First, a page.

By the end of our stay in Cambodia some of the kids had discovered where we were staying and they came and hung out by the side of the road where the tuk tuks wait for passengers, in the hopes that they would see us. The first day we thought, “Wow how cool to see them, what can we do? Let’s invite them in for breakfast” but they were uncomfortable being our guests, so we went into a restaurant and bought boxes of food which we brought out to them. They were grateful, but in that moment we realized they came not for food, but for hugs. It was again so beautiful. The next few days continued our daily morning hugs and smiles outside the restaurant even after our carnival was finished.
The last thing I wanted to share is the amazing group of six kids who are now enrolled in their first year of school. Although we saw less of these kids because they were at school all day, we saw such a parallel between their life on the streets and their life at Crossing Cambodia. They would arrive in the morning in rags and Crossing Cambodia’s staff would bathe them and feed them and put on a clean school uniform. When we saw them for lunch they looked amazing as they arrived back at the office in their uniforms, backpacks proudly on their backs and big smiles to see their friends. You could tell they felt special, but they also felt like they were missing out on the fun. I am so proud of them for saying “yes” to an education when Crossing Cambodia offered. Despite their upbringing and their destitution they are committed to making a better life for themselves, even at 10 years old taking Grade 1 they have so much to be proud of. These are the kids who are going to make a difference in these impoverished communities. They are such great role models already, so brave to get up and go to school despite their situation. It would be much easier for them, after a night of begging in the streets to lie down somewhere and sleep, but thanks to Crossing Cambodia, someone is there every morning in ‘The Hope Mobile’ to welcome them to a new day.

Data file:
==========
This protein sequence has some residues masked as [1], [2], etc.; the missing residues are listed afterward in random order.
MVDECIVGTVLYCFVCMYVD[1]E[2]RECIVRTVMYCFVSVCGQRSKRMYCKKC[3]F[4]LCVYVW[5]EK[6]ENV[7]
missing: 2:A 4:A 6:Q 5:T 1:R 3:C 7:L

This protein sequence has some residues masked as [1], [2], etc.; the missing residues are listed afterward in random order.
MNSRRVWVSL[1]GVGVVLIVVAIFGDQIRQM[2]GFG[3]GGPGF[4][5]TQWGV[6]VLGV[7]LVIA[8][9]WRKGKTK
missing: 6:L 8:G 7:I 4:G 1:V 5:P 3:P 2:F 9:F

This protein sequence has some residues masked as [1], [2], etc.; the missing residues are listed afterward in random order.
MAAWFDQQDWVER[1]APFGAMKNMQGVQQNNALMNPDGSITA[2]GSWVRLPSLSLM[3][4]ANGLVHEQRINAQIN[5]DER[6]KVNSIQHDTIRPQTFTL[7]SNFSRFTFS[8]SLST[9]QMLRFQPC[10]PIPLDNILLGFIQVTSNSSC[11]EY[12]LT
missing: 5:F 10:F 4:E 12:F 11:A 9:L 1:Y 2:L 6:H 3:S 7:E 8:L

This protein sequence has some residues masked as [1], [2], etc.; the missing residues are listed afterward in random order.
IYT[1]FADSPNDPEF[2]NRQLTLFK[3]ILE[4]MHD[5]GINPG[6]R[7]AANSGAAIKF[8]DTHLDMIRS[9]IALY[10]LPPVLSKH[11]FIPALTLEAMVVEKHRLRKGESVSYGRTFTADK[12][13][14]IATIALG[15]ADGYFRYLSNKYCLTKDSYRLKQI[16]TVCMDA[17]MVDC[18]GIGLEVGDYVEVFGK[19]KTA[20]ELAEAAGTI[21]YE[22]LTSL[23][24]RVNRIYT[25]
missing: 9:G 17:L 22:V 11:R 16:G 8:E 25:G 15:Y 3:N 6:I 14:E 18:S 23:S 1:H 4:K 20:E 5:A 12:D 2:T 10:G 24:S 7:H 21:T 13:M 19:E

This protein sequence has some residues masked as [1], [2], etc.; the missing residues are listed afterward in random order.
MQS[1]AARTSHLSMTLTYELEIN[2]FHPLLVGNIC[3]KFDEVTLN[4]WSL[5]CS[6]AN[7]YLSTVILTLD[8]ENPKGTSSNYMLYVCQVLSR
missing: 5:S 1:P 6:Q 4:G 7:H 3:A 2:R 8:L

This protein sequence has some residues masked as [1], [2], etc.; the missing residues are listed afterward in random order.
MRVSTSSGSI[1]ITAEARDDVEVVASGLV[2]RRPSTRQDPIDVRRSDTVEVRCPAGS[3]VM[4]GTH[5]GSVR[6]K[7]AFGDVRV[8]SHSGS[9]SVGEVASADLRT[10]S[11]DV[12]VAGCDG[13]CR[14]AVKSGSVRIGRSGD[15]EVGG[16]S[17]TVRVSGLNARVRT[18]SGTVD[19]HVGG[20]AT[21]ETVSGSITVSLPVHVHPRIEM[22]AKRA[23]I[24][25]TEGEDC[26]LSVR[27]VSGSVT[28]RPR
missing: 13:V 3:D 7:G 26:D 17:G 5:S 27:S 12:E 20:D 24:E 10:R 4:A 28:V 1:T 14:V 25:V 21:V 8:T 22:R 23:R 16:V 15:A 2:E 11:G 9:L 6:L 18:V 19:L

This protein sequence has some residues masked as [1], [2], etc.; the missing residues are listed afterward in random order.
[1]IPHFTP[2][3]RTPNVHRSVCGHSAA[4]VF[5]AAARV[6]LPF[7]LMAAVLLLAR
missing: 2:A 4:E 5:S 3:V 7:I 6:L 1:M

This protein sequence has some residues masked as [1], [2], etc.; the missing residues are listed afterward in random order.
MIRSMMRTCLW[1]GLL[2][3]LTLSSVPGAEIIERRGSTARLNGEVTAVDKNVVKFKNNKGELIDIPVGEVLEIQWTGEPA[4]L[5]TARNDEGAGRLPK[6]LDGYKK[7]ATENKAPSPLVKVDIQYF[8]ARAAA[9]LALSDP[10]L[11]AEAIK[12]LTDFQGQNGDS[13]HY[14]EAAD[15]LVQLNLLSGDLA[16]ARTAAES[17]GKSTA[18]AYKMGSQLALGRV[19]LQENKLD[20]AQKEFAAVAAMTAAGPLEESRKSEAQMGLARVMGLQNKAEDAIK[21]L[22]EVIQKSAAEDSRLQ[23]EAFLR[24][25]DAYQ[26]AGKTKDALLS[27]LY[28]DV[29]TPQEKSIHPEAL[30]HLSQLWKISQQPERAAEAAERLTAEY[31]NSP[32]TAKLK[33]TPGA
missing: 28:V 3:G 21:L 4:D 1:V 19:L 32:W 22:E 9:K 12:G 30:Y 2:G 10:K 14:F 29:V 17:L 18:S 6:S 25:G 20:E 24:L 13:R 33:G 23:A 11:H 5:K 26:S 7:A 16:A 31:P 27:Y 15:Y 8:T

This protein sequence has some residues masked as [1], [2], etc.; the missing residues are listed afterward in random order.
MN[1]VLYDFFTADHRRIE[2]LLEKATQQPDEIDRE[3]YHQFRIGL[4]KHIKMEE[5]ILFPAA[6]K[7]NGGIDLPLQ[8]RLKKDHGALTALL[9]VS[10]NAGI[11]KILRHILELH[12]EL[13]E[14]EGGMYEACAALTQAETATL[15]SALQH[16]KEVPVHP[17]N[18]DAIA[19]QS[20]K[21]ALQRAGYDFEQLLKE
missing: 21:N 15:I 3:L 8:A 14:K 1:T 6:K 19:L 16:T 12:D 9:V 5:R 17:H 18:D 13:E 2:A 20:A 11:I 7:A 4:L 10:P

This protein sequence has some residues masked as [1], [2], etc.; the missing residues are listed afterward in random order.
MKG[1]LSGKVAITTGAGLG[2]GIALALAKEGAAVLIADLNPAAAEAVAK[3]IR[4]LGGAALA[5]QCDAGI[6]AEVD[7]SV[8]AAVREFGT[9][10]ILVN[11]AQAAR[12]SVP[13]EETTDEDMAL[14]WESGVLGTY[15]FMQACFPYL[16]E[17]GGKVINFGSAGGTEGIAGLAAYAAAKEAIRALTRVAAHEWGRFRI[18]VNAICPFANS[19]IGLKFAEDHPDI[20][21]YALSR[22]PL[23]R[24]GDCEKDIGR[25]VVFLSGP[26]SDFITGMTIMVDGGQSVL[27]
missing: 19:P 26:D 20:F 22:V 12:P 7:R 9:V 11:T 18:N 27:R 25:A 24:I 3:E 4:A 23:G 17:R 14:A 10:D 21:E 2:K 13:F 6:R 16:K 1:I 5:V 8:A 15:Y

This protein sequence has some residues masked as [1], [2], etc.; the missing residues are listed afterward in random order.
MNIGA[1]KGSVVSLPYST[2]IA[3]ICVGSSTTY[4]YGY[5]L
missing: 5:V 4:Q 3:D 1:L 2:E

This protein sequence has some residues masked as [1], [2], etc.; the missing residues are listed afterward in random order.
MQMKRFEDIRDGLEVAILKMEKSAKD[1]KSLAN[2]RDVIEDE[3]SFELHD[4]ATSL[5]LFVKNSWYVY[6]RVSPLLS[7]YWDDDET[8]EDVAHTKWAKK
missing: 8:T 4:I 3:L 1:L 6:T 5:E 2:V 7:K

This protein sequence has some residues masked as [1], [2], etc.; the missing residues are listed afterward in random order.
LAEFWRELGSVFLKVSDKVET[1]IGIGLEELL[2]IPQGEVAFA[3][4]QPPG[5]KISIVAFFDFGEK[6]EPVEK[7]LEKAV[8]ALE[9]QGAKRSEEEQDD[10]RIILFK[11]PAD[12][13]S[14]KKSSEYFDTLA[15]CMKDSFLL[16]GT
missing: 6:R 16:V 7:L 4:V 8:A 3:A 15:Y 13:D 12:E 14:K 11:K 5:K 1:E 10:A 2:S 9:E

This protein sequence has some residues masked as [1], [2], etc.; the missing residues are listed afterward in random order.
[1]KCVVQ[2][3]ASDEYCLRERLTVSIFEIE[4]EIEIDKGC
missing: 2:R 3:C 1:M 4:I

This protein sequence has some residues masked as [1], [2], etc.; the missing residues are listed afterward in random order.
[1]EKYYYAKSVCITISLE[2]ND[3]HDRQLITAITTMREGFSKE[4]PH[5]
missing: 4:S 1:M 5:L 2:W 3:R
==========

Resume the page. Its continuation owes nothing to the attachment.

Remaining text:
This is a hard situation. Kids who have nothing but can’t be placed in an orphan home because they do technically have parents. Unfortunately their parents use them to beg at night to feed their own vices of drink or drugs, the money is most often not to feed their hungry bellies. There is no social safety net in Cambodia to help these children, no government who will step in and say, “This is wrong. This child has rights.” So it is up to organizations like Crossing Cambodia, and the mission teams and the local churches in Battambang.
So what can you do for them? If you’re Greg you can be there every morning to say “It’s a new day and I love you today, come hang out somewhere safe” or if you’re not Greg but would love to be a part of his world then, like us, you can go on a mission trip and spend a few days showing them how fun it can be to just be a kid, while sharing Jesus love and hope with them. Or you can sponsor one of these children to go to school and challenge them and encourage them to make a difference in their lives and their families and communities.
When I came home a month ago I thought, ‘What can I do now for these kids?’ and Proverbs 31:8 came along; “Speak up for those who cannot speak for themselves, for the rights of all who are destitute.” And then these words you are reading came onto my page and then you read them… I will continue to share the stories of these kids I met this summer and to pray for them and I will continue to send teams from my church to aid the work that is happening in Battambang Cambodia. I challenge you to ask yourself what you are going to do to step in and help. Reading this was the first step. Don’t let it stop here. The next step is just six simple words. “Here I am Lord, send me.” (Isaiah 6:8).
Suzanne Bisaillion is an Irish Canadian to whom God has given a heart for Cambodia. She leads teams from her home in Montreal, Quebec and is also our Regional Liaison for Canada. If you are in Canada and would like more information about traveling with a team or volunteering with Crossing Cambodia you can email her at firstname.lastname@example.org